1) Businesses fired employees swiftly amid great uncertainty.
2) Businesses cut expenses, especially discretionary ones, and now profits and cash are piling up.
3) Businesses are buying more capital equipment. Spending is up +12% (to ~$1.3 trillion) from early 2009 according to Joe Lavorgna, an economist at Deutsche Bank.
4) Business acquisitions are beginning to heat up. Witness BHP Billiton’s (BHP) bid for Potash Corp (POT), and HP’s (HPQ) bid for 3Par (PAR) as examples (read HP’s Winner’s Curse).
5) Businesses are paying larger dividends and buying back more of their own stock.
All these actions are very reasonable given the continued uncertain economic environment and rapidly building cash war chests. Buying back stock, doing acquisitions, and prudently spending on cost saving equipment are, generally speaking, accretive measures for a company’s profit and loss statement. On the other hand, hiring employees is usually a lagging indicator of economic expansion and acts as diluting profit forces – at least in the short-run until workers become more productive. Eventually cash and/or business confidence will rise enough to push human resource departments over the fence to begin hiring again.
The weekly unemployment claims chart shows how rapidly improvement has been achieved over the last few decades, even though the improvement has stalled at a lofty level.
Japan Case Study: Demographic Double Edged Sword
Be careful what you wish for. Low unemployment is not the end-all, be-all of the world we live in. Take Japan for example. From 1953 until 2010, Japan’s unemployment rate averaged about 2.6%. The last reported rate registered 5.2% in July, double Japan’s average, but almost half of the U.S.’s current 9.6% rate.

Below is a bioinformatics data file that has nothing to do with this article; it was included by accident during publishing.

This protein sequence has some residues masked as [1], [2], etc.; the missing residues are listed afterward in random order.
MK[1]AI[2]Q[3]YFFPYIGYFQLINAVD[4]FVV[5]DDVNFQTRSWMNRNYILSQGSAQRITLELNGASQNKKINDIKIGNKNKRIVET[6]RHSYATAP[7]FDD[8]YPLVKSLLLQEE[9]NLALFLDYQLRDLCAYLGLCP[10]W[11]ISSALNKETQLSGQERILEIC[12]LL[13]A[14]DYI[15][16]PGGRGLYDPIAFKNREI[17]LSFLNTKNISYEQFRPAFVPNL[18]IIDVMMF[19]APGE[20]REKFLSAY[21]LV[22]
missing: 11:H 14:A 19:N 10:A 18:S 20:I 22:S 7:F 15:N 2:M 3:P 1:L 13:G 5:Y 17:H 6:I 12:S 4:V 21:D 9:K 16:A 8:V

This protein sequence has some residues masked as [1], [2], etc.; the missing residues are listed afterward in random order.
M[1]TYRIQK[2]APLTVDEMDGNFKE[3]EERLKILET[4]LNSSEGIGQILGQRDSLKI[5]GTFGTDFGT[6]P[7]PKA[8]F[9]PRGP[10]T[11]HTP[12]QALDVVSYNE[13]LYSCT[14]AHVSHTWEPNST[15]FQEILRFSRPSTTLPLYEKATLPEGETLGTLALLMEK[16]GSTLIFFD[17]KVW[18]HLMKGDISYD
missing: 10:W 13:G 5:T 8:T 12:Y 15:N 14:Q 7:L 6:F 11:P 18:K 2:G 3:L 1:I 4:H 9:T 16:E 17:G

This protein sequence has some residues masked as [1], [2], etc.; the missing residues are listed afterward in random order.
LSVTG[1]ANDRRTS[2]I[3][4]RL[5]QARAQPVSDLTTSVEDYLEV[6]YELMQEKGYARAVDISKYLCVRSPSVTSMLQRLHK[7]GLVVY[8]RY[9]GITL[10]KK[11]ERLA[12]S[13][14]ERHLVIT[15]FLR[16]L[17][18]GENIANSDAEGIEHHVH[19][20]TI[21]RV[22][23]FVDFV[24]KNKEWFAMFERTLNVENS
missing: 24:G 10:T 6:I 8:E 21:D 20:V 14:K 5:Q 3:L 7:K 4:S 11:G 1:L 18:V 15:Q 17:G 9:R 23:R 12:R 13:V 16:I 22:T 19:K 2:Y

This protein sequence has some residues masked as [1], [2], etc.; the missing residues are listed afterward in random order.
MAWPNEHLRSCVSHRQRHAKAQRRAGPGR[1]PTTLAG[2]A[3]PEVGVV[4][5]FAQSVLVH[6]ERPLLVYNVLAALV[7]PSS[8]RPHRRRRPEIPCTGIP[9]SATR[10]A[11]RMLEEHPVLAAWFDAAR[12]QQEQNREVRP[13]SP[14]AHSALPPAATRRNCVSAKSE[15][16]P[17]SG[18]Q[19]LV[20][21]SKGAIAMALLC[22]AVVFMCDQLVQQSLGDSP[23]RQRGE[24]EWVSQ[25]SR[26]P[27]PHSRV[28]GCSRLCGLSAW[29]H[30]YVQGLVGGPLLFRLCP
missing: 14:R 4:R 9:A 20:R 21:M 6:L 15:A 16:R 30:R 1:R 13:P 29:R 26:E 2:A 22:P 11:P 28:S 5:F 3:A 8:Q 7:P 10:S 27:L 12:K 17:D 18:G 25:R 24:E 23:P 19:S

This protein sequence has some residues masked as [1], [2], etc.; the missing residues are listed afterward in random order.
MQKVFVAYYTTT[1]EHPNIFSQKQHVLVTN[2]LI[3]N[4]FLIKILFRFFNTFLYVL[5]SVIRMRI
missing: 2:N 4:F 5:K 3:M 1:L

Why does Japan have lower unemployment? There are numerous reasons cited – everything from over-employment in the agriculture sector to uncounted married women and protective conglomerates to better disincentives in unemployment insurance program. Overshadowing these reasons is the unmistakable aging of the Japanese population. The National Institute of Population and Social Security Research predicts the Japanese population will fall 30% to 90 million by 2055. Low birthrates, limited immigration, and retirement all increase demand for employment, therefore Japan’s younger-age workforce becomes a scarcer resource and will be more likely to secure and maintain employment. Eventually, I will become old enough in retirement that I will need my underwear and bedpan changed, and create a job for someone in the process – a job that cannot be outsourced I may add. Of course there are very few countries that want a declining population, even if it may lead to an improved unemployment rate. A growing country with liberal immigration laws, healthy birthrates, abundant resources, and pro-business initiatives may have higher unemployment rates but also have more jobs available because of the growing workforce.